Author: Reinhard Sander
throughout this study , is their mutual indebtedness to the Trinidad calypso . Trinidad writers since the late 1920s have been influenced by such European literary conventions as social realism , naturalism , critical realism ...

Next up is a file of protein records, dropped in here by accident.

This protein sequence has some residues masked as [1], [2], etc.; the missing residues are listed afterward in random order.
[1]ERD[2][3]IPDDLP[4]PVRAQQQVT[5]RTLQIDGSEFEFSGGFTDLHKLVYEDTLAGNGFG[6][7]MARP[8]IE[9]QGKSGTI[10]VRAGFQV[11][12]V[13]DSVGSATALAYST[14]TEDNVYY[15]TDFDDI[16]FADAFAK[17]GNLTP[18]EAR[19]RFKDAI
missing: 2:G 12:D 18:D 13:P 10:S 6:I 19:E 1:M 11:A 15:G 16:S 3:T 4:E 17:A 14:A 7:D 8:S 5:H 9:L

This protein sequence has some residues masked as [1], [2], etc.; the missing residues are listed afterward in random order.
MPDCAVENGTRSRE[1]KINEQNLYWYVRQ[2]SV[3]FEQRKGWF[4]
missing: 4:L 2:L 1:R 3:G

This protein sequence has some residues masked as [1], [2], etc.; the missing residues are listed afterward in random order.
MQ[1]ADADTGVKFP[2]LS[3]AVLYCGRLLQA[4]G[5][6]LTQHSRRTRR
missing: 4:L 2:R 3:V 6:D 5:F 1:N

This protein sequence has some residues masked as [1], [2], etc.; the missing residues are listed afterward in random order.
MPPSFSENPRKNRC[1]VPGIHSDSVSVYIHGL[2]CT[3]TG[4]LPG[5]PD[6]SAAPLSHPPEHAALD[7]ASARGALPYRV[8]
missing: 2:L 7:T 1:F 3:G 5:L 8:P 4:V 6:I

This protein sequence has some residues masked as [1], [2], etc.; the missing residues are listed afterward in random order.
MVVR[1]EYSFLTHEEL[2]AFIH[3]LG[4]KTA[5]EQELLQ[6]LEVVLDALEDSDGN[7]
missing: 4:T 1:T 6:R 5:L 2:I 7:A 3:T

Sander . . . presents a definitive, thoroughly researched, gracefully expressed study of literary activity in Trinidad in the 1930s, and its literary/cultural implications for West Indian literature in general. . . . In Caribbean literary studies, Sander's work is pioneering in its drawing of successful links between cultural productions and historical realities. The book's organization is clear and logical; its accessibility enhanced by a well-documented index. Choice This is the first comprehensive history of the Trinidadian literature that paved the way for the emergence over the past forty years of many major West Indian literary works. Sander contends that the sporadic nature of literary output in the island before the late 1920s can be explained in part as the consequence of Trinidad's linguistic diversity and its rapidly changing patterns of settlement. Until 1797 Trinidad had been a Spanish colony, with a large proportion of French-speaking inhabitants, and it was not until the end of the nineteenth century that English became more widely spoken. The burst of creative activity in the late 1920s was related to the new ascendancy of English and the fact that the society had begun to resolve itself into well-defined racial, social, and economic groupings.